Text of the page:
A simple game, Super Space Boy is an adventure for kids and adults alike, set in space and fun for all. Created by Craig Lauderdale, this game is an app ready for use on either the iPhone, iPod Touch, or iPad, is family friendly, and free.
The game features Space Boy, astronaut hero of the comic book series bearing his name, whose mission is to seek and destroy invading aliens, without guns or laser beams. Space Boy bounces up and down your screen, bouncing off a balloon that sits near the bottom and moves to the swipe of your finger. Make sure to keep the balloon inflated at all times by passing it over small green blobs marked with plus signs. The balloon will always have a number on it. ‘4’ means its full. Get down below ‘2’ and you will have insufficient air for any bounce, which means “game over.”
The app starts off with what is deemed an optional story background. At the very top right of the screen, there is a “SKIP” icon, however when I tapped it, nothing happened. I still had to listen to the story of Space Boy, how the youngster in the story dreams of being him, and how he is Space Boy in the game you play.
When the actual game starts, you simply tap on the balloon and keep your eyes on everything that moves before you. Keep the balloon strategically placed below Space Boy, so when he starts to fall, you can send him back up with a bounce. I was not sure how to control Space Boy’s direction so that he could target and hit aliens that were off to the side. My game was pretty much contained in a narrow vertical zone, but I am sure with time and practice, things will get better.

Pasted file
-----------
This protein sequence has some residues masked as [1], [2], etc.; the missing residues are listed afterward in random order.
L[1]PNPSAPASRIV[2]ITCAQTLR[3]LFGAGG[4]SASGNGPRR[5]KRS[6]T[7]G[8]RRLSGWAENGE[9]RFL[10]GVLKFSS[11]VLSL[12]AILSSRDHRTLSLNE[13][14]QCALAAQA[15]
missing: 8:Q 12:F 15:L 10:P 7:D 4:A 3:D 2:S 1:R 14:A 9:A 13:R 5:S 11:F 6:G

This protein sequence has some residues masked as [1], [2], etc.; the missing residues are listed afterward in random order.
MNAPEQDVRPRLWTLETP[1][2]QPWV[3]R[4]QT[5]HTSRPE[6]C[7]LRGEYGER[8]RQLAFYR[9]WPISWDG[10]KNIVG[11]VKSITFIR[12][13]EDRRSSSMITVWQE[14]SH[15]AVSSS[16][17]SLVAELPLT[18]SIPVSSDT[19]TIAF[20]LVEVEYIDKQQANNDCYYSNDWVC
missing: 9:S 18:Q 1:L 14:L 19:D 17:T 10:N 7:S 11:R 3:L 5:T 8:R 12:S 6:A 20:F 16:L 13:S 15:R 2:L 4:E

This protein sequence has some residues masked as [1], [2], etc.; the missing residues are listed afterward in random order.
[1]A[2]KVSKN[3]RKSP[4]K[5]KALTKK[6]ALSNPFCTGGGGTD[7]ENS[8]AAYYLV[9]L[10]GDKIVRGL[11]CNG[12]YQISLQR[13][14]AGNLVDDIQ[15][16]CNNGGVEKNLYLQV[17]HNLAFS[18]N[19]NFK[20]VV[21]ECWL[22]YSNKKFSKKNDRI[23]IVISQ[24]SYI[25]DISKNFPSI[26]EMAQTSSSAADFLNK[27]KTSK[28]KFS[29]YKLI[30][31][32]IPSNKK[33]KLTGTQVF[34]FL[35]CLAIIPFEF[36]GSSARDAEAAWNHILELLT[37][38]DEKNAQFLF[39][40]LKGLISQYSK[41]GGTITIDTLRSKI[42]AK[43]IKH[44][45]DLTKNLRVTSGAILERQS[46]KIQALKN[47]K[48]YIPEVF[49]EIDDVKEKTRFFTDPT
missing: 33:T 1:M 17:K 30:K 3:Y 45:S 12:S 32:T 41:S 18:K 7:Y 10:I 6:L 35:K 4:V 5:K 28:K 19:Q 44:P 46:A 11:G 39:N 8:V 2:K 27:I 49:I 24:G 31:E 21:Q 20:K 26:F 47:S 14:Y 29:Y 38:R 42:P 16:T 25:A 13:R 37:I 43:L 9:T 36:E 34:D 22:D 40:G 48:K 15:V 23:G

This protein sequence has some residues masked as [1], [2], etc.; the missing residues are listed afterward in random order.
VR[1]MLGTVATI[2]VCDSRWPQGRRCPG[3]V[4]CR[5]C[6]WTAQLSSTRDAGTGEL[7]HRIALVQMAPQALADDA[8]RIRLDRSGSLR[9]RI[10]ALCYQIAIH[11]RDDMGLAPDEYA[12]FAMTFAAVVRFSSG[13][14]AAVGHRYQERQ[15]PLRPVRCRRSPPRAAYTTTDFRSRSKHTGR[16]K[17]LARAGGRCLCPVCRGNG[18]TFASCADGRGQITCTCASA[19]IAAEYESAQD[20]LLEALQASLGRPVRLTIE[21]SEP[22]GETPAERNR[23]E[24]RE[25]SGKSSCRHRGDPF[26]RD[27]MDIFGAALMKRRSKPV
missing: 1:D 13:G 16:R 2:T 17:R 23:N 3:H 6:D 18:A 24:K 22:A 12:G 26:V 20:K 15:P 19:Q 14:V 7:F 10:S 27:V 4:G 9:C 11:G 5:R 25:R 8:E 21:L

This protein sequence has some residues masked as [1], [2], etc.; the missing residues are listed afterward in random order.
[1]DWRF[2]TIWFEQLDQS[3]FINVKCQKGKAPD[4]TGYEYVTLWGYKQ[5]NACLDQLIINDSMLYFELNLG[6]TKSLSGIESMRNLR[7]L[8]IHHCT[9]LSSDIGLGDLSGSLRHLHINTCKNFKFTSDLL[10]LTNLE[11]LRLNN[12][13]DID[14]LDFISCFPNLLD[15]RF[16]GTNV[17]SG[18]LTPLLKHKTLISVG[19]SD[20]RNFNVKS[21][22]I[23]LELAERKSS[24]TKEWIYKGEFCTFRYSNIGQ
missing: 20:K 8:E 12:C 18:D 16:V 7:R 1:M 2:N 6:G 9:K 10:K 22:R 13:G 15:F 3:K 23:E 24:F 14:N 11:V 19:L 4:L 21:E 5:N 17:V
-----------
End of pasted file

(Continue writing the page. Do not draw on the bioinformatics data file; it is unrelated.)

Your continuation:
As Space Boy destroys the aliens and captures coins, your points go up and you gather more “life” measured in hearts. Get hit by an alien, and you lose some of your accumulated points. Lose our balloon, and you are done. Points and hearts are displayed at the top of the screen, so you can keep track. The number plastered over the balloon was so important, yet, it took a few deflations for me to figure that out.
One thing the game should change is to possibly add a trial run or demo of how to play that also explains each of the key items to monitor and capture. Kids seem to pick up easily on what they need to target and hit. Being a member of the older generation, these things do not come easy to me, and I end up faltering numerous times before giving up. Some guidance would be extremely appreciated, although I suppose my son could tutor me.
Yet, as a free game that is safe for all to play, I give Super Space Boy a thumbs-up for any parent looking for some kid-friendly entertainment. Yes, the hero is looking to destroy the enemy, but it is all done in a very non-violent manner, with simple contact and the magical disappearance of aliens.